This week’s Staff Pick Premiere “Travelogue Tel Aviv” approaches the travel genre in a particularly unique way. Using fragments of memories and literal scraps of paper from a semester abroad in Tel Aviv, Israel, Swiss animator Samuel Patthey reconstructs and analyzes his time there.
At just under 6 minutes, the short film manages to capture the dichotomy of Tel Aviv and what makes living there both anxiety inducing and exciting. Told with a scrapbook style, Patthey juxtaposes drawings of the secular and orthodox. Traditional religious architecture bumps up against the city’s raucous nightlife. The sounds of air raid sirens blend into EDM before transforming into random city sounds. Each sketch is just that – a descriptive, but gestural outline of what Patthey observed in Israel. Like the city itself, each page from his notebook contains a multitude of personalities including scholars, soldiers, chefs, and everything in between. Whether depicting homeless people rummaging through trash or Rabbi’s debating the Torah, the film’s strength lies in its withholding of judgement.
Patthey used 47 different vignettes from his sketchbook to illustrate his experience, and calls the travelogue an exercise in understanding the city. In the end, we not only understand the beauty of the city’s quiet streets, amazing clubs, and people, but also how the fear of fighting, identity and tradition make Tel Aviv Tel Aviv.
Ahead of the short film premiere, we reached out to director Samuel Patthey to hear his thoughts on the film and what the trip meant to him. Read on for excerpts from our conversation.
On his inspiration:
“In my sophomore year of college, I decided to leave Switzerland to discover a totally new environment. I decided on Tel Aviv and within a few hours of walking on the streets I was already amazed by the weird mix of cultures and feelings. Therefore, to better understand the city, I decided to draw every corner of it. With sketching, I could take time to feel the place and really observe this unconventional place. At that time, I was searching for different visual ways to express myself. Because of being immersed alone in a foreign culture, I was able to produce a lot and develop many new drawing styles.”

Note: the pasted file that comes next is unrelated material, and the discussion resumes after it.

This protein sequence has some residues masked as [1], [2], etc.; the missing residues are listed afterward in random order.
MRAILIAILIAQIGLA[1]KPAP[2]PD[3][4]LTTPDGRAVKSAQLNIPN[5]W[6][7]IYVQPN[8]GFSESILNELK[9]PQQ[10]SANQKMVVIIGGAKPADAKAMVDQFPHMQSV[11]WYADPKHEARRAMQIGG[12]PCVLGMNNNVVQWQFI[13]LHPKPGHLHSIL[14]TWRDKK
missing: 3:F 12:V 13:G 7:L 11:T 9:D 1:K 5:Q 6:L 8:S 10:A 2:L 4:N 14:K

On turning sketches into a film:
“When I came back after six months, I had to make my graduation movie at HSLU, Luzern in Switzerland. I thought that making a summary of my observations and my development would be an interesting topic for a short experimental animated movie.
Accordingly, I placed different and pertinent observation drawings from Tel Aviv one after the other on a timeline to build up an unconventional storytelling. Because I didn’t plan the movie when I was in Israel, I hadn’t any sound recordings from Tel Aviv. I went back to Tel Aviv during the production to record the needed sounds.”
On challenges faced:
“The biggest challenge was to build a story that could work as a short film with the existing drawings of Tel Aviv. Without a strict storyboard I went very quickly to a rough animatic. Only with my feeling of the city and many drawings of it, I tried to work on the animatic.
With this spontaneous and lively process, I could get to the rhythm, the atmosphere, and the sound of the movie before strictly settling the scenes. This process continued also while producing the animation in most of the scenes. I loved this working method, but it was the biggest challenge.”
On advice to young filmmakers:
“When you make your own movies:
Believe in your vision
Try things out
What was your favorite part about Tel Aviv?
You can drink a beer alone at lunch and voila, end up the next day at lunch still drinking expensive beers with a bunch of smiling people. Most of the inhabitants and especially the younger generation live in the present and don’t over think tomorrow. I love that mentality.”
What’s next? Any upcoming projects?
“I just finished the movie ‘Ecorce‘ with Silvain Monney. It is an immersion in a senior residency and its daily life. It is a contemplative and poetic animated documentary about how we get old, our time perception and dying. We hope that ‘Ecorce’ will premiere at the end of 2020.”